Subj: Do termites eat pressure - treated wood?
Date: 05/21/2000 11:03:27 AM Eastern Daylight Time
Do termites eat pressure - treated wood?
When I mention that wood decks should not be constructed on, near or below grade and that deck steps and posts should not have wood/soil contract. Owners, builders, clients and agents all look at me bewilderingly and say:
"This is treated wood, it can be close to, on or in the dirt. Termites won't eat this stuff."
For some unknown reasons most seem to have the impression that treated wood doesn't rot and that insects prefer another deli.
I guess they aren't aware. Termites eat pressure-treated wood. You saw it correctly, don't adjust your glasses. Termites attack chromium/copper/arsenic/treated southern yellow pine - you know that greenish-yellowish very heavy lumber used on decks and at masonry contact on foundations.
Numerous codes used throughout the United States clearly state that "pressure-treated and naturally resistant wood, such as heartwood or redwood and eastern red cedar, shall be considered as being termite resistant."
The key word is "resistant". They don't say impervious!
Here's what you as a Realtor and home owner should be aware of:
Termites will eat pressure-treated lumber if there is NOTHING else available close by. If it gets damp enough for long enough it will rot.
Field cut ends, rips, notches and drilled holes must be retreated in the field. (Right. When was the last time you saw a gallon of chemical available as a deck is being built or foundation plate cut or drilled? Did you or your contractor do this when you built your deck or house?)
The chemicals used to treat the wood will "leach" out over a period of seven-to-ten-years, leaving the wood vulnerable to other insects as well.
There are some insects and/or molds that thrive on chemicals and remove them, making the wood vulnerable to other pests, especially termites.
The outer 1-inch edge of boards, posts and poles seem to retain the chemical treatment and withstand the ravages of time. The centers however do not.
Here is the deal:
Our homes are situated in an area know for termite activity. Termites can do a substantial amount of damage to the wood structural components of a home. Extensive damage may be concealed. Several steps can be taken to reduce the risk of a termite problem. Conditions that are attractive to wood boring insects should be avoided. These conditions include the storage of wood in damp environments, wood/soil contact around the perimeter of the home (decking, siding, etc.), damp soils, leaky roofs, and unventilated spaces (roofs, garages, crawl spaces, etc.). Preventative chemical treatment, performed by a licensed pest control specialist, is also advisable.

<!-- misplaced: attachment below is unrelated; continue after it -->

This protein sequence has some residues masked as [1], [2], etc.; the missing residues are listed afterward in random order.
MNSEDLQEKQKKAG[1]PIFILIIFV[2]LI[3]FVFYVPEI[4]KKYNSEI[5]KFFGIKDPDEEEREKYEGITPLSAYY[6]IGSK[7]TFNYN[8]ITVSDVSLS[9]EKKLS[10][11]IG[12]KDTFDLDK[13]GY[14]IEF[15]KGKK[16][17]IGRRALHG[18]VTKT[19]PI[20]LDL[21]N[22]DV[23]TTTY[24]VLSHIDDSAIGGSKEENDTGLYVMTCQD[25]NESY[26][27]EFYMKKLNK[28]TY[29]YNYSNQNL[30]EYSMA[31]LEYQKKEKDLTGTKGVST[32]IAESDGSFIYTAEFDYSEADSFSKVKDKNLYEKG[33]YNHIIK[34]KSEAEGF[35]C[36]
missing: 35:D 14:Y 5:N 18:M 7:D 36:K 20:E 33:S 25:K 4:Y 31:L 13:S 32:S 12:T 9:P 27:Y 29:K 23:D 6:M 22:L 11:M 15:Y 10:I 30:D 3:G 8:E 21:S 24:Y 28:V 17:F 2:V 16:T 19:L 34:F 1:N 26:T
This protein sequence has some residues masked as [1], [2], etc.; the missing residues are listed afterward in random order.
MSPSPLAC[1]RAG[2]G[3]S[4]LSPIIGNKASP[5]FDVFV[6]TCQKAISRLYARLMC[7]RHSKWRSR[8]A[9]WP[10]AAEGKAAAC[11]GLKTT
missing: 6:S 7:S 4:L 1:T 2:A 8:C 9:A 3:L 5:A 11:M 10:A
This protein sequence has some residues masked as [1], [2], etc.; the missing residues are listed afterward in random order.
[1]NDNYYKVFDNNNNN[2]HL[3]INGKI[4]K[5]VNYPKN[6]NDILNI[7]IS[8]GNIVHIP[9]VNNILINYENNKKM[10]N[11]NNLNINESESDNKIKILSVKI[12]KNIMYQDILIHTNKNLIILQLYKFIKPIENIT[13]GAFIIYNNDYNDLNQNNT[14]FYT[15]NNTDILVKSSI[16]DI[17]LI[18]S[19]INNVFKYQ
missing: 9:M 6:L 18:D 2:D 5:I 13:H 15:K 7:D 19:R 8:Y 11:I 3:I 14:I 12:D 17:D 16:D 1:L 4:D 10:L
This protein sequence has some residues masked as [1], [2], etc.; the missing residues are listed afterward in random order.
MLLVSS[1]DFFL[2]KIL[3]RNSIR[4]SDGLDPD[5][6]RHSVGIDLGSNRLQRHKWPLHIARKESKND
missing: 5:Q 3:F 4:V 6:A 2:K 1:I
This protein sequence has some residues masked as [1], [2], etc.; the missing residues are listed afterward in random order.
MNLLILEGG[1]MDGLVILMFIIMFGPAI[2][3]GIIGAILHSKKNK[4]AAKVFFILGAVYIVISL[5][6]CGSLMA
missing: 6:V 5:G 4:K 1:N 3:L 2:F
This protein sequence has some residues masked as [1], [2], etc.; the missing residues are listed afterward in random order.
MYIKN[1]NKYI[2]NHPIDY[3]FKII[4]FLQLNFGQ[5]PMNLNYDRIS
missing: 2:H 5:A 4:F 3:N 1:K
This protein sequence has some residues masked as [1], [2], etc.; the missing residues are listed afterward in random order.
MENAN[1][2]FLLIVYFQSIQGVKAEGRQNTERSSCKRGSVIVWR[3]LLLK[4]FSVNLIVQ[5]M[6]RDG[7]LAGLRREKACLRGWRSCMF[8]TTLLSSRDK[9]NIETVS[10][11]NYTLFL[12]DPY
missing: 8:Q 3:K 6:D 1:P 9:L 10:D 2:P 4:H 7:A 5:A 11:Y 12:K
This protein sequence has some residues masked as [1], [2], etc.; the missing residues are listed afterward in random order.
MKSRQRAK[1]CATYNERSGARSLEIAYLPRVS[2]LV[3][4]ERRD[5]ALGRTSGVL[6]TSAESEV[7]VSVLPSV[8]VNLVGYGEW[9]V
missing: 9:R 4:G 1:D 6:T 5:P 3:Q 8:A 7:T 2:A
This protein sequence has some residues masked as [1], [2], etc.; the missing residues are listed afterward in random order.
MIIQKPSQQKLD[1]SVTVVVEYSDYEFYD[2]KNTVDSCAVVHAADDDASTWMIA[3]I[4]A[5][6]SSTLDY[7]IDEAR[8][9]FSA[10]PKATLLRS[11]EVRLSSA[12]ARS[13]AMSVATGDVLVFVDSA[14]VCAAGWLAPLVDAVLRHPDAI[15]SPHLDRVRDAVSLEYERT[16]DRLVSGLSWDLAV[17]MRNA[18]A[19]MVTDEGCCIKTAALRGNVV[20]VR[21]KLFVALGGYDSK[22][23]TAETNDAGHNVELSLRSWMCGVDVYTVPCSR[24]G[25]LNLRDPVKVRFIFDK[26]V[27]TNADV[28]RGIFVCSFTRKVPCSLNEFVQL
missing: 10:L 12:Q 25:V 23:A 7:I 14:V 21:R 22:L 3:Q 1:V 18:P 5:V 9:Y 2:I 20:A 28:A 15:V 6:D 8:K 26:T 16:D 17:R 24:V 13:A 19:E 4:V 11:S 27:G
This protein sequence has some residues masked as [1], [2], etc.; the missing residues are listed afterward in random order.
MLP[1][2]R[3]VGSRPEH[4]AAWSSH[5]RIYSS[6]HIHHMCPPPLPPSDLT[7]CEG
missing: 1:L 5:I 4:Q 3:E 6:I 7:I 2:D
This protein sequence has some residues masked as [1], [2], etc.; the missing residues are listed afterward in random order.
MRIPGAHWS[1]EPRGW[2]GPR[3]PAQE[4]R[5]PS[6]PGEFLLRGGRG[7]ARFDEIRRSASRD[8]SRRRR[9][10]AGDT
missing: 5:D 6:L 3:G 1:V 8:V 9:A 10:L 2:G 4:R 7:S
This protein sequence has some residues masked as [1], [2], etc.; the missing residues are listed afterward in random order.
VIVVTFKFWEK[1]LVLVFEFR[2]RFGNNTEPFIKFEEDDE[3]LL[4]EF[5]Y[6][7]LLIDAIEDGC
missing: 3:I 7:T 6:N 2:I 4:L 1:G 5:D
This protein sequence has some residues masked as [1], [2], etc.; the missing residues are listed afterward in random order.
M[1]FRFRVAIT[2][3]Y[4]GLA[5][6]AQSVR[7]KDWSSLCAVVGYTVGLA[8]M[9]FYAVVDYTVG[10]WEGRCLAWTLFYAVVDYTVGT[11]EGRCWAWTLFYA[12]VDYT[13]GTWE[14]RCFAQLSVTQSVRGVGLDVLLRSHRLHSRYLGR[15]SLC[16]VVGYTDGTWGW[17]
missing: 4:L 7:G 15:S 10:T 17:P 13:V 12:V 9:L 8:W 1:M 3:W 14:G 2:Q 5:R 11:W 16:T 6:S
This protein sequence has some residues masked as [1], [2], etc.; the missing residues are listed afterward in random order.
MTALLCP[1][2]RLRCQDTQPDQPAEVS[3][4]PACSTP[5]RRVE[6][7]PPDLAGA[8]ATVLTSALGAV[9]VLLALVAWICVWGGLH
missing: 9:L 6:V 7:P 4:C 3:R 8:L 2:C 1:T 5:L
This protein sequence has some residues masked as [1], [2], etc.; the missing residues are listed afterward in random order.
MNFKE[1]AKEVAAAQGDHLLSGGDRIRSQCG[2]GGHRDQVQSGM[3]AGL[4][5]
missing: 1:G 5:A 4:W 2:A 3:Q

The wood sills of structures and all lumber at near or below grade level should be avoided. Foundation walls should extend at least eight (8) inches above grade level (this includes landscape mulch and pine needles!). Steps and siding should be 6" above grade. The grade around the home should slope away 1" per foot ideally for at least 10 feet. These practices protect the floor and wall structures from moisture and allow for a visible area for detection of termite attack (you can see their tunnels).
Where the sills are found below grade, the grade level should be lowered, the foundation should be extended, or an effective moisture barrier should be provided.
What about treated post buried in the ground?
Buried post should be completely encapsulated below grade with concrete. Ideally, the concrete should extend 6" out from the surface of the post and 6" above grade. You should never see soil, mulch or pine needles touching the wood.
PS: It's not just the treated wood termites are eating? They also eat foam insulation board.
Termites are eating foam board products, both above and below grade. With many approved foundation waterproofing systems using foam board as protection to the "coating," and insulation used below slabs on grade, the builder is providing a ready food supply to termites (sort of like when the builders used to bury trash along the foundation and/or not remove wood forms around the footers, etc.).
It's this simple. Soil touching or near wood even if treated is unacceptable and must be avoided!
Portions of this article were taken from an article in the "ASHI Reporter" of May 2000 by Kurt F.
Kurt is an ASHI member and operates a Home & Building Inspection Service in
Millerport, Ohio. Designations include State Certified Building Inspector, State Certified Custom Applicator (Termite) and Chief Building Inspector, City of